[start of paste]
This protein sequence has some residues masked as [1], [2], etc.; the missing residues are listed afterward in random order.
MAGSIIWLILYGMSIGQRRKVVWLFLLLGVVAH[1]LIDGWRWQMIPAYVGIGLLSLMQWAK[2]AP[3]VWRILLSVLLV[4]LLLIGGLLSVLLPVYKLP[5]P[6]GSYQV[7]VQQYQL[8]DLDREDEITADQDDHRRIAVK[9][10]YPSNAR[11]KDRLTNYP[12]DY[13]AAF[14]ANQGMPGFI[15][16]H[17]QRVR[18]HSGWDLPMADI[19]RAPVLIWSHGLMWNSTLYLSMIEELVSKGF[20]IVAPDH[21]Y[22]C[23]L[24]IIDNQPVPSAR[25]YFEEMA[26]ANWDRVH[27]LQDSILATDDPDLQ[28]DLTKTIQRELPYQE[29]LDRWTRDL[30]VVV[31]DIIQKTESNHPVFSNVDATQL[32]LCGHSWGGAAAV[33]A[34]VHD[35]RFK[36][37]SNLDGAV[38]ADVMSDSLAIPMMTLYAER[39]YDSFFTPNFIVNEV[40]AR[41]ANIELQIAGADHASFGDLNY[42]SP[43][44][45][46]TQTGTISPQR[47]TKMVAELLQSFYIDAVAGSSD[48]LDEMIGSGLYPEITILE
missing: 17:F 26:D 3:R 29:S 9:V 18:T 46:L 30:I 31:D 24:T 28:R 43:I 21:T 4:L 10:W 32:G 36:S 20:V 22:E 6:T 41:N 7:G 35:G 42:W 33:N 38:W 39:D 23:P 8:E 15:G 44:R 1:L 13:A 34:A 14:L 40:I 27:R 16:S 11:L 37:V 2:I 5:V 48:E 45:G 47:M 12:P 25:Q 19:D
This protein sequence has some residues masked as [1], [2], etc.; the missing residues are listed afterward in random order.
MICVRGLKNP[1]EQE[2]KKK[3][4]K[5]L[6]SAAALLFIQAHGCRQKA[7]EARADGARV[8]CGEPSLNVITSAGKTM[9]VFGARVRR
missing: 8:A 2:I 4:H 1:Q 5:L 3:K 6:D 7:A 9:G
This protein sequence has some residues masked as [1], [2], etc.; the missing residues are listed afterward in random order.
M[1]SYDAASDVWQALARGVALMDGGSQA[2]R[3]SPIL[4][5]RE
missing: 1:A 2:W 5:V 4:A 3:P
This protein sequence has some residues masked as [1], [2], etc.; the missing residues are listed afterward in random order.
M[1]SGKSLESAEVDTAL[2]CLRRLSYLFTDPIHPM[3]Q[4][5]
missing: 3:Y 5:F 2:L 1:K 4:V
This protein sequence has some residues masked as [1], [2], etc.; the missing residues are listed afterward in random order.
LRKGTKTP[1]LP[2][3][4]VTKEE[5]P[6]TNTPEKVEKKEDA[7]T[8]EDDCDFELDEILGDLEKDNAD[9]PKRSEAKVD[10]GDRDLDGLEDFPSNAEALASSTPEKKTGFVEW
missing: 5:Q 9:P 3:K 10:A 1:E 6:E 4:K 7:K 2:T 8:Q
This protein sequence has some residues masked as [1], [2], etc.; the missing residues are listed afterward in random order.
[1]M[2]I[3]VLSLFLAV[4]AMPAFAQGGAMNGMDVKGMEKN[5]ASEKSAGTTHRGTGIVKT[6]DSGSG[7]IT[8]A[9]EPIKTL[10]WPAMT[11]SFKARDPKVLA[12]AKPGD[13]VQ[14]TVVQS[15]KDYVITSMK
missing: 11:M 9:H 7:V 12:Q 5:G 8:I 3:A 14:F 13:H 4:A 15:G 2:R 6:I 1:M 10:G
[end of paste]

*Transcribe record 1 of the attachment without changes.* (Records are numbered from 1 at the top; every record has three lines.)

This protein sequence has some residues masked as [1], [2], etc.; the missing residues are listed afterward in random order.
MAGSIIWLILYGMSIGQRRKVVWLFLLLGVVAH[1]LIDGWRWQMIPAYVGIGLLSLMQWAK[2]AP[3]VWRILLSVLLV[4]LLLIGGLLSVLLPVYKLP[5]P[6]GSYQV[7]VQQYQL[8]DLDREDEITADQDDHRRIAVK[9][10]YPSNAR[11]KDRLTNYP[12]DY[13]AAF[14]ANQGMPGFI[15][16]H[17]QRVR[18]HSGWDLPMADI[19]RAPVLIWSHGLMWNSTLYLSMIEELVSKGF[20]IVAPDH[21]Y[22]C[23]L[24]IIDNQPVPSAR[25]YFEEMA[26]ANWDRVH[27]LQDSILATDDPDLQ[28]DLTKTIQRELPYQE[29]LDRWTRDL[30]VVV[31]DIIQKTESNHPVFSNVDATQL[32]LCGHSWGGAAAV[33]A[34]VHD[35]RFK[36][37]SNLDGAV[38]ADVMSDSLAIPMMTLYAER[39]YDSFFTPNFIVNEV[40]AR[41]ANIELQIAGADHASFGDLNY[42]SP[43][44][45][46]TQTGTISPQR[47]TKMVAELLQSFYIDAVAGSSD[48]LDEMIGSGLYPEITILE
missing: 17:F 26:D 3:R 29:S 9:V 18:T 46:L 30:I 31:D 24:T 28:R 43:I 21:T 4:L 10:W 32:G 36:S 20:V 22:E 6:T 41:N 7:G 35:G 42:W 33:N 38:W 39:D 23:P 8:E 15:G 44:R 1:L 13:A 34:A 14:L 40:I 27:R 16:S 11:L 37:V 2:I 5:V 48:E 45:G 47:M 12:P 25:Q 19:D